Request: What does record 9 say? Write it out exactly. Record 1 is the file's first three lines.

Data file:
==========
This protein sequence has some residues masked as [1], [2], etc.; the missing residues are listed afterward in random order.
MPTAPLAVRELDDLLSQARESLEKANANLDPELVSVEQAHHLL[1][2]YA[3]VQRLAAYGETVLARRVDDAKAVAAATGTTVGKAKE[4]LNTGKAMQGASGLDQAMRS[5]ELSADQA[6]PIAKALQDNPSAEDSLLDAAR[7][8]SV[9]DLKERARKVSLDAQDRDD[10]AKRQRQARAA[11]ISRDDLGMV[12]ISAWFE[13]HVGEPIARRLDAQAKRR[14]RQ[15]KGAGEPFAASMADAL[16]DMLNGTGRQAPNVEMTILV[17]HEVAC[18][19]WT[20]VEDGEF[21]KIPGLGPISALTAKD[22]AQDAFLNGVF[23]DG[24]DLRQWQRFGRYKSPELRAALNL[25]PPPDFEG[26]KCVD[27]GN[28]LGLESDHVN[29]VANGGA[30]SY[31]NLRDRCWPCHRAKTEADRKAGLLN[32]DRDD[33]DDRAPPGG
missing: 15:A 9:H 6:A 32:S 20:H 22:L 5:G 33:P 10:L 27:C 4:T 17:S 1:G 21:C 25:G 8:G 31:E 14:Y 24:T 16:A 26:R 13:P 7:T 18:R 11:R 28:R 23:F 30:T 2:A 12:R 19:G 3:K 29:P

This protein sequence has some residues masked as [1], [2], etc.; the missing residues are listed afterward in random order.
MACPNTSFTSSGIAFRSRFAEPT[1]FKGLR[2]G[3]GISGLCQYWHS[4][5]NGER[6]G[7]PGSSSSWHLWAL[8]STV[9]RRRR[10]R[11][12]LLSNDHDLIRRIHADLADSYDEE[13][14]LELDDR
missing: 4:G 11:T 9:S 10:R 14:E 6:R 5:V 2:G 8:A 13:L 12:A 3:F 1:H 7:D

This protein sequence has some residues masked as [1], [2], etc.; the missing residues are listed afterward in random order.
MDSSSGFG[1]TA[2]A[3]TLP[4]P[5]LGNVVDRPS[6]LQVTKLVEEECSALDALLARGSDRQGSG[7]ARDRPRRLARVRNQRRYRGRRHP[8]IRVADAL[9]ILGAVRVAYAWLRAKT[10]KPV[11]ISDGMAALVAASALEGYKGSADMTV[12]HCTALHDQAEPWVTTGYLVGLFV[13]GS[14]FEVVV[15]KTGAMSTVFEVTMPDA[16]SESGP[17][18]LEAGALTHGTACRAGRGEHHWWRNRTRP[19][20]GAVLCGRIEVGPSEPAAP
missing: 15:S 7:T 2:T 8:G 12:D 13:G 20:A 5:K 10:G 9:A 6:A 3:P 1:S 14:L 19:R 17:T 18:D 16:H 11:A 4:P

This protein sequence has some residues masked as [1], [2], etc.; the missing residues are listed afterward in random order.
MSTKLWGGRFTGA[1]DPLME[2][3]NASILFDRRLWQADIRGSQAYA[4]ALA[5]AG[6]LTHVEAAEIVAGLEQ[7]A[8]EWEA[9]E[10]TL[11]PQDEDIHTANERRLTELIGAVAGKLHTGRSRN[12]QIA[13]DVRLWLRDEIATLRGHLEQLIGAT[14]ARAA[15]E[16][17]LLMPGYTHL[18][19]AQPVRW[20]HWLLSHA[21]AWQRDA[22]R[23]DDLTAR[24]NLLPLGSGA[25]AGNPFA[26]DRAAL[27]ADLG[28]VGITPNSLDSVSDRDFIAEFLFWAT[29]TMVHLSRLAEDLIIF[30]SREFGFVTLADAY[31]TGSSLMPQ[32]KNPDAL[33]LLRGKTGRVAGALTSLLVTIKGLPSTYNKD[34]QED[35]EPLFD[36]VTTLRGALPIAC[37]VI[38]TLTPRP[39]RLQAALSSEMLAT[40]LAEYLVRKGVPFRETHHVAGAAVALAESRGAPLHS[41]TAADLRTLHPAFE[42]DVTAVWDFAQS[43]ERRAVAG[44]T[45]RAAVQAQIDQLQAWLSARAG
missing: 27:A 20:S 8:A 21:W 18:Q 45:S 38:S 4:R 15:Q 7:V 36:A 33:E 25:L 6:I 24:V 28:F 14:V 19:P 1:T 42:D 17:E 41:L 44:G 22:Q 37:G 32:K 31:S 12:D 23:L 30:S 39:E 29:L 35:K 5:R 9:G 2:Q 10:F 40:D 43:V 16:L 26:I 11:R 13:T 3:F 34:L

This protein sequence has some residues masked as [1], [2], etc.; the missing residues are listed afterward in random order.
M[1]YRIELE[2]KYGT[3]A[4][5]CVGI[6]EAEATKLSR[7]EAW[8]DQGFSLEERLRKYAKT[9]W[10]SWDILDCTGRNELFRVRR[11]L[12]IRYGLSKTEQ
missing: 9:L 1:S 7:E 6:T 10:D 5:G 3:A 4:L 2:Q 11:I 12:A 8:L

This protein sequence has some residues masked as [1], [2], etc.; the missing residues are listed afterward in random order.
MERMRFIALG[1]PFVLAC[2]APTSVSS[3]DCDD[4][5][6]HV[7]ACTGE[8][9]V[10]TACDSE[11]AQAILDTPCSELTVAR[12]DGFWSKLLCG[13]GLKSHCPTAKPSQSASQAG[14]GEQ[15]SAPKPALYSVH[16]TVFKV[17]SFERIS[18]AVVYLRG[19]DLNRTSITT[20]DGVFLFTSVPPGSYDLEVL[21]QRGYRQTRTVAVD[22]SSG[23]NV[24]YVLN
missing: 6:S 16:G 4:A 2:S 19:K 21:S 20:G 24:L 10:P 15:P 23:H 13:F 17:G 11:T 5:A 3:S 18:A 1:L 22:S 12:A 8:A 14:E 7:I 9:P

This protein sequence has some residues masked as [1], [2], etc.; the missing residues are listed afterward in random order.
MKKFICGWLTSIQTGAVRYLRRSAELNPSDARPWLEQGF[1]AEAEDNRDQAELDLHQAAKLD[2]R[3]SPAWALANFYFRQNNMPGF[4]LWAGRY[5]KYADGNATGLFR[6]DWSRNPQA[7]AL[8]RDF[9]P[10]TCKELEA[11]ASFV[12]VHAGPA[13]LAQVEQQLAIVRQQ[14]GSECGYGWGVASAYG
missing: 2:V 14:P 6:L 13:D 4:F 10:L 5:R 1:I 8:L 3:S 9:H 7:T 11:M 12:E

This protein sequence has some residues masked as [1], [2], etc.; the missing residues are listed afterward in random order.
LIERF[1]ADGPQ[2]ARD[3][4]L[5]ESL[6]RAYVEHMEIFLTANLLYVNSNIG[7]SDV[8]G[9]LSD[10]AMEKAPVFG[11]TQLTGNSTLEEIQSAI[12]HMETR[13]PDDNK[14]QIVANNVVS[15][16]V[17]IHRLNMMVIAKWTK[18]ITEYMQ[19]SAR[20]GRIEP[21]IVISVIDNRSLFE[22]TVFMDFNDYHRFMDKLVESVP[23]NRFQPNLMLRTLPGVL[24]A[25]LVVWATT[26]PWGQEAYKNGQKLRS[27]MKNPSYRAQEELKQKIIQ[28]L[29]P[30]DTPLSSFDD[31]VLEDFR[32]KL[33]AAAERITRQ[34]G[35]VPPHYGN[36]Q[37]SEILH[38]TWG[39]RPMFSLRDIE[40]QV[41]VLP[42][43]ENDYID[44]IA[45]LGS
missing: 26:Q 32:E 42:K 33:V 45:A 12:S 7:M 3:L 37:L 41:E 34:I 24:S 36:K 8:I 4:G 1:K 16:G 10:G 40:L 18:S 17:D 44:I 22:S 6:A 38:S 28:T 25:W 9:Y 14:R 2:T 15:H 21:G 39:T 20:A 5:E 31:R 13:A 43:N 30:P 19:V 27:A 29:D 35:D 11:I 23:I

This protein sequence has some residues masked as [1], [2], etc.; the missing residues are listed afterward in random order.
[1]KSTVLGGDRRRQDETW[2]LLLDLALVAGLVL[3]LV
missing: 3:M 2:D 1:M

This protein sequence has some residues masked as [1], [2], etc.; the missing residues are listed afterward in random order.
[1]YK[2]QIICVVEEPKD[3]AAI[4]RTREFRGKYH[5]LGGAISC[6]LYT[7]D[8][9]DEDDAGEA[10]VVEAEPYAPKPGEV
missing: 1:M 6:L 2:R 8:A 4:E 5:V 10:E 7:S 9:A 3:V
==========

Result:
This protein sequence has some residues masked as [1], [2], etc.; the missing residues are listed afterward in random order.
[1]KSTVLGGDRRRQDETW[2]LLLDLALVAGLVL[3]LV
missing: 3:M 2:D 1:M